Until recently, most lenders refrained from lending to borrowers with credit scores far below 600, even when government loan programs such as the Federal Housing Administration permitted it. The lenders worried having to buy the loans or indemnify the FHA for losses if the borrowers defaulted, not to mention the reputational risk connected with subprime lending in the wake of the housing crash.
But as lender operating costs have increased, due partially to new regulation compliance costs, and margins have shrunk in addition to volume, stretching underwriting standards has become more compelling.
“Banks that are attempting to earn money lending in the mortgage market need to find other borrowers, so the natural development is to move down the credit curve,” says James Frischling, the president and co-founder of NewOak Capital Markets LLC, an advisory firm in New York.
Lenders began relaxing credit score requirements late last year, after long-term rates started to increase in response to the Federal Reserve’s announcement that it would phase out its bond buying program.
The average minimum FICO score for the 15 lenders with the lowest minimums was 571 during the fourth quarter, below 599 for those same loan providers a year earlier, according to National Mortgage News’ Quarterly Data Report.
Knowing what we know during the downturn, lowering credit score minimums needs to be done carefully, says Ray Brousseau, an executive vice president at Carrington Mortgage. His Santa Ana, Calif., company will lower its minimum FICO score for government loans to 550, effective Monday.
“Not everyone is positioned to go down the credit spectrum and delve deeper … but if you’ve got a history of dealing with a client that is less than pristine” it could be done, says Brousseau, who says his company has this experience to endure the risk.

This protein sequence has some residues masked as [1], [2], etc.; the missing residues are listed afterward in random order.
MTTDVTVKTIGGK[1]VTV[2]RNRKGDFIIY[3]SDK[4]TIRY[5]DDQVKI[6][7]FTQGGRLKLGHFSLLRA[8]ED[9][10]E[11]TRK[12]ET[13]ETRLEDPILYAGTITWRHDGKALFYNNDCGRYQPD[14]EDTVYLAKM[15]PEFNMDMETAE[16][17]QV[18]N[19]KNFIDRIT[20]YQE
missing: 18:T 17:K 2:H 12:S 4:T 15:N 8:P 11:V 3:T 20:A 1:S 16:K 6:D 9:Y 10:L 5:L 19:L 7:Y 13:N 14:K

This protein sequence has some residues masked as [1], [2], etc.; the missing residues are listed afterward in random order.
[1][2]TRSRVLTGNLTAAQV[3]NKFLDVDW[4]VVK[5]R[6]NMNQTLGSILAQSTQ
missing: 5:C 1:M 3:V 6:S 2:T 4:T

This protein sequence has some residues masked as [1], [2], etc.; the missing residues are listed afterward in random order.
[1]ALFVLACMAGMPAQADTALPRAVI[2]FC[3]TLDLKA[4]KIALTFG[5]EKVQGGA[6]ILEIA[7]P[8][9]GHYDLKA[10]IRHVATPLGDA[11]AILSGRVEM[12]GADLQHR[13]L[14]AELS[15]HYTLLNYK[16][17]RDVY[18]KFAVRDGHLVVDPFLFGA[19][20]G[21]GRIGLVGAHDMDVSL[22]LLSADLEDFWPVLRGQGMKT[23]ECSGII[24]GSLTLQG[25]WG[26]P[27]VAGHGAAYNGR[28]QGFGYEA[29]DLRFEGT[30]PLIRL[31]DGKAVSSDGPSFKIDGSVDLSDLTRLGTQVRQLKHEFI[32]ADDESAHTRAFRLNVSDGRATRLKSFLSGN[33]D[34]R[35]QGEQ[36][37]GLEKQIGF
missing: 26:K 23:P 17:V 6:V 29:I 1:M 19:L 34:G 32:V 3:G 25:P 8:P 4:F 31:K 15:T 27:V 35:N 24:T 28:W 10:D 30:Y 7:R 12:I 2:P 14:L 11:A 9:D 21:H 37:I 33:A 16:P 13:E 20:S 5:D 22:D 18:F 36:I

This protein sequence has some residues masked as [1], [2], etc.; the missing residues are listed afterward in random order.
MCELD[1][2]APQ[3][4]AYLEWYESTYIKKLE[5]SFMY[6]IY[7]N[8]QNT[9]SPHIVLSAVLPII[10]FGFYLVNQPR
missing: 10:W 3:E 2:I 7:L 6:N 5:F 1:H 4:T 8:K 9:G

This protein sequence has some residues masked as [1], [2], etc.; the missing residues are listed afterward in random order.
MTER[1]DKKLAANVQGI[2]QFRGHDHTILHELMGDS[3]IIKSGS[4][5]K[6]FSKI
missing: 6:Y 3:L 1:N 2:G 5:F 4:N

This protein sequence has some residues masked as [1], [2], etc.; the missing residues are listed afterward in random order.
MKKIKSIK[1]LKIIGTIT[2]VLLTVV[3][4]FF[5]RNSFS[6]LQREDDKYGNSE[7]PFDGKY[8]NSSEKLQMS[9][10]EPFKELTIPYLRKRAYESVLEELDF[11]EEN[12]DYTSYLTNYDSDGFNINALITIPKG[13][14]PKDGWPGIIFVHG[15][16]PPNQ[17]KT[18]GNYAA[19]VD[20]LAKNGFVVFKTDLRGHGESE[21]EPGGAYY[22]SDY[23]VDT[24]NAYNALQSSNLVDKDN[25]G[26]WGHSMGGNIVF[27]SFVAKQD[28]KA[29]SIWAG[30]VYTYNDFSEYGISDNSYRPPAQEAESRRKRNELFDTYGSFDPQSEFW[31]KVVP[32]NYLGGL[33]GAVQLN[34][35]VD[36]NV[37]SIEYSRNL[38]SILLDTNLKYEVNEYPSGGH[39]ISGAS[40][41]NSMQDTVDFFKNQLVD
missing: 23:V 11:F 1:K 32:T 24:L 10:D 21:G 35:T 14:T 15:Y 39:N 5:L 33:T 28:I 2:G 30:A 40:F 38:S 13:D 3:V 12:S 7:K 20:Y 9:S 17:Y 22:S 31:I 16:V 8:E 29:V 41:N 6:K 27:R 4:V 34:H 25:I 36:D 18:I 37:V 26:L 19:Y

“You’ve can have the resources to do it,” he says. “We wouldn’t do this if we just weren’t retaining servicing.”.
The word “subprime” originally was used to describe lower credit score borrowers. But throughout the subprime crisis it became connected with other loose underwriting practices, such as making loans without proper documentation, a few of which performed abysmally despite high credit scores. Brousseau says Carrington’s lending will steer clear of such risks.
An approximated one in three consumers has a FICO score below 650, according to Carrington, that plans to specialize in this area.
While FICOs as low as 500 are allowed by FHA and were common in mortgage loans prior to the recession, ever since lenders have watched out for going much lower than 600. Lower FICOs could be harmful for a company, not only because of indemnification risk but also because the FHA assesses lenders’ performance by looking at “comparable ratios” in which their delinquency rates are judged against their peers’.
Frischling says he’s not stressed over lenders lowering credit score requirements– however.
“I do think that today it’s more a capability of ‘we’ve rather exhausted the refinancing game’ than a return to the abusively loose underwriting that resulted in the downturn, he states.
“I consider them as ‘non-investment-grade’ borrowers but plainly the word ‘subprime’ or ‘second chance’ or ‘alternative’ are being used. I don’t think it’s difficult because I do think banks in this space are going to be very diligent about proper documentation, due diligence and are heading to pursue a standard that they fit with.”.
On the other hand, if too many lenders start making loosely-underwritten loans and start trying to outdo each other to participate, as they often do, underwriting could get stretched too far.
“It’s the next phase that makes me worried,” Frischling says.
Most lenders stay hesitant to move down the credit curve, although financial pressure on them to do so is growing, says Anthony Hsieh, CEO of lender loanDepot. His Foothill Ranch, Calif., company has managed to manage costs using automated efficiencies.
Lowering credit score thresholds now can be premature– it’s difficult to tell “whether you’re on the leading edge or the bleeding edge,” states Hsieh. He stays wary of such a move, but recognizes it could help the industry serve the full spectrum of borrowers.
“Private sector and government employees all agree Americans do not have sufficient credit,” first-time homebuyers and minorities in particular, Hsieh says. But “it’s difficult for the industry since there’s still a lot of scar tissue” from the subprime debacle. The industry “does not want to get its head removed” by regulators for extending its reach, he says.